Industry Pulse In Depth: Alarm Companies and Consultants Shine as Reality TV Stars
SCARSDALE, N.Y. — The last place one might look to find a bona-fide television star is through the doors of an alarm company in Scarsdale, N.Y., or the desk of a security consultant in Morristown, N.J. But that is just where you will find some of the stars of the television shows “It Takes a Thief” and “Impossible Heists.”
The installers of Scarsdale Security play a prominent role mopping up the work of ex-thieves on the Discovery Channel’s “Thief,” while security consultant Michael Glasser adds his expertise to helping plan complex heists on Court TV’s “Heists.”
Scarsdale Security President David Raizen says while the show has resulted in more phone calls — including inquiries from other security companies — it’s business as usual. “Life goes on. We see the yard sign in the TV show. We see it as something fun to do and helpful to the industry and ourselves,” Raizen says. “We’re not completely altruistic, but you know it’s something we thought would be a good deal and it’s turning out to be something that’s successful and worthwhile participating in.”
“It Takes a Thief,” which airs Wednesday nights at 8 p.m., is hosted by reformed ex-thieves Matt Johnston and Jon Douglas Rainey, who expose a family’s security flaws at their home by performing a home burglary. After the results are reviewed, the home gets a free home security makeover from a group of experts, including Scarsdale Security.
Scarsdale’s managers say they’ve been pleased by how they and the industry have been represented .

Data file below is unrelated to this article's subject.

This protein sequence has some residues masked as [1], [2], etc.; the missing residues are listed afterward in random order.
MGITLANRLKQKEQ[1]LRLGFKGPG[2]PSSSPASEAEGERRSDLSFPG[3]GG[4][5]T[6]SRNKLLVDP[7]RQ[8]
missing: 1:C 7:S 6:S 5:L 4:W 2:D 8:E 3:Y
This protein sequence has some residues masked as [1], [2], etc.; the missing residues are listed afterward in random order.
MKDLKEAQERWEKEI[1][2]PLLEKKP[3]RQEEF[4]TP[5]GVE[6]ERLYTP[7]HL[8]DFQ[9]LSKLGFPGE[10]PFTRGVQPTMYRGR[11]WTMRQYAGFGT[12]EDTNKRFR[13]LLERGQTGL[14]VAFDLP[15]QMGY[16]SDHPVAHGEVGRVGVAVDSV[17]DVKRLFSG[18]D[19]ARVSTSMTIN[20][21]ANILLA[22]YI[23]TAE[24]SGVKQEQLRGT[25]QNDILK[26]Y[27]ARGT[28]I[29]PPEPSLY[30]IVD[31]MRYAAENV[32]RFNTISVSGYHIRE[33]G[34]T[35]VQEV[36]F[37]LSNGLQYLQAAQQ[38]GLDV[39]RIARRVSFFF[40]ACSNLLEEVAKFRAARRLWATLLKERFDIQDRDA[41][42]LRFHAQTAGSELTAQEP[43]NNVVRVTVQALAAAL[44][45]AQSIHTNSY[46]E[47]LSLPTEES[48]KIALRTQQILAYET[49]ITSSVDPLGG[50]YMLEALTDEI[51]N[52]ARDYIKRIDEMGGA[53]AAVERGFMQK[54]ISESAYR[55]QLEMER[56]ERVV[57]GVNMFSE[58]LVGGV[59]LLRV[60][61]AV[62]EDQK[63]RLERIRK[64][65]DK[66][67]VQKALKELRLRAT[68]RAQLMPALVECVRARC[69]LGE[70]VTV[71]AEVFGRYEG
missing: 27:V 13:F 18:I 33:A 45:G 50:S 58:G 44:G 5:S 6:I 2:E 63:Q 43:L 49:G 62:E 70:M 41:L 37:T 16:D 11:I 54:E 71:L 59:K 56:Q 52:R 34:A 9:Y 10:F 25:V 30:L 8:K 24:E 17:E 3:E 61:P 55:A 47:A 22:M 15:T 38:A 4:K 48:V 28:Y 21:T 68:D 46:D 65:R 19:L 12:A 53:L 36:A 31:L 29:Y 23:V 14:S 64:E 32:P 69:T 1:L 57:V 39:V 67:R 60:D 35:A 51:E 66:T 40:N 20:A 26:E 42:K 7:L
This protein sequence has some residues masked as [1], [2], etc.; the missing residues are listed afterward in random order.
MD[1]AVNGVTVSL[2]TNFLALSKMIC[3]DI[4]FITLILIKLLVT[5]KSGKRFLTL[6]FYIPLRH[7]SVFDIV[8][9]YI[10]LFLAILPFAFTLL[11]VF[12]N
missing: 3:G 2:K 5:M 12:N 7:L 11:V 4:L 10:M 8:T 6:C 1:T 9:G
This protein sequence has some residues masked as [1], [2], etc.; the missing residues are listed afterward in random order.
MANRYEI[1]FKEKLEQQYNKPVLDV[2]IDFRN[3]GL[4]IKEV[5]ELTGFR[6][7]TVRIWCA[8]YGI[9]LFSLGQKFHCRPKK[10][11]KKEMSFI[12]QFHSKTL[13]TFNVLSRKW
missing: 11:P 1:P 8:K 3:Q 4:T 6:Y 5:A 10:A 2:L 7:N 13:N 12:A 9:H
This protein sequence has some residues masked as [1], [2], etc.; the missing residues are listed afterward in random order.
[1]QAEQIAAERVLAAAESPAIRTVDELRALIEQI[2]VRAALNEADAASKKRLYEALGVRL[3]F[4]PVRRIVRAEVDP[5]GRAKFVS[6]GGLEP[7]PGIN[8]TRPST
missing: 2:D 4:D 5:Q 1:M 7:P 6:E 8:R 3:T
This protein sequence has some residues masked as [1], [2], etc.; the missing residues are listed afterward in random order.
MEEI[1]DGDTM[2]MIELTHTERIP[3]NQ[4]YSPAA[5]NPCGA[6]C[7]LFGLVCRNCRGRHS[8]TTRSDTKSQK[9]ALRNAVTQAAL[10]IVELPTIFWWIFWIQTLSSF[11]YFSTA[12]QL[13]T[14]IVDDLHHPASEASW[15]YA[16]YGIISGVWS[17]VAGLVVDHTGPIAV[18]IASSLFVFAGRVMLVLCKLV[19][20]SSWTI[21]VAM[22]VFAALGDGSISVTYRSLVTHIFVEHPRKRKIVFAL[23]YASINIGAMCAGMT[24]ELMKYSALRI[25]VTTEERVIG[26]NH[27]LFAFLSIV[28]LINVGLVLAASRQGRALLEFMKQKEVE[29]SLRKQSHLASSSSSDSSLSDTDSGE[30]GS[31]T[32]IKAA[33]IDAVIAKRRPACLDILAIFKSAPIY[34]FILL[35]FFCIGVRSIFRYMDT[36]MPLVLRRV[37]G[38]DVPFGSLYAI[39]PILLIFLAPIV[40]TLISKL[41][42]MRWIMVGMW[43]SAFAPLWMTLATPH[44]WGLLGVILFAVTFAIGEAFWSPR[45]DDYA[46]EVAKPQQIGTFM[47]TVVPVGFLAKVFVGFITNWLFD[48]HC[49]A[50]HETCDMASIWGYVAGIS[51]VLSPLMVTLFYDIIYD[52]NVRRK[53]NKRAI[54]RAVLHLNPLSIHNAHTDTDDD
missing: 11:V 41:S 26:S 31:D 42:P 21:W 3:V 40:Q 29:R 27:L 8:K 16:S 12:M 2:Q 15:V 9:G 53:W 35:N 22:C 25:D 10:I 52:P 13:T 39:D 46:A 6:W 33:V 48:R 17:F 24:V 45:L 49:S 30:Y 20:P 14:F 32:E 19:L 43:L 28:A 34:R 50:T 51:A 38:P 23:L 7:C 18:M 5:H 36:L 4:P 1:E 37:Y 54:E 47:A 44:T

“Our eyebrows went up once we found out how committed they were to doing a positive show,” says Drew Chernoy, marketing manager of Scarsdale, a First Alert dealer that extensively uses Honeywell Security products in the installations it performs on the show. “They have full editorial control. They could have taken any road they wanted and yet they took the right road.”
“Impossible Heists,” which aired for four consecutive Tuesday nights starting in mid-March on Court TV, won’t win any awards for a realistic view of security systems. With a premise described as “Ocean’s 11” meets “Survivor,” the show opts for the smoke and lasers that make great entertainment, but not-so-great security.
“An alarm guy who watches this is going to look and laugh because they know it’s not 100-percent real, but I’m hoping they respect that some of the stuff is at least based off of reality,” says Glasser, who adds, unlike “Thief,” his show is about trying to break in, not trymaking security better. “At the end of the day, I don’t really think they would want me going in and specifically showing how to crack an Ademco panel.”
In “Heists,” Glasser is part of one of two teams trying to duplicate a famous and physically challenging heist in a few hours. Some of the challenges include propelling down buildings and trying to climb over man-eating lions. It wasn’t exactly what Glasser thought he had signed up for, but he still took in the fun of becoming a reality TV star.
“I was more expecting to be sitting around with my lock picks and shorting out wires in an alarm system than jumping off of buildings,” Glasser says, noting that he certainly doesn’t have that “ready-for-prime-time” look. “I’m not especially in the greatest shape either and it will be quite amusing watching my fat rear-end flying off the edge of a building.”
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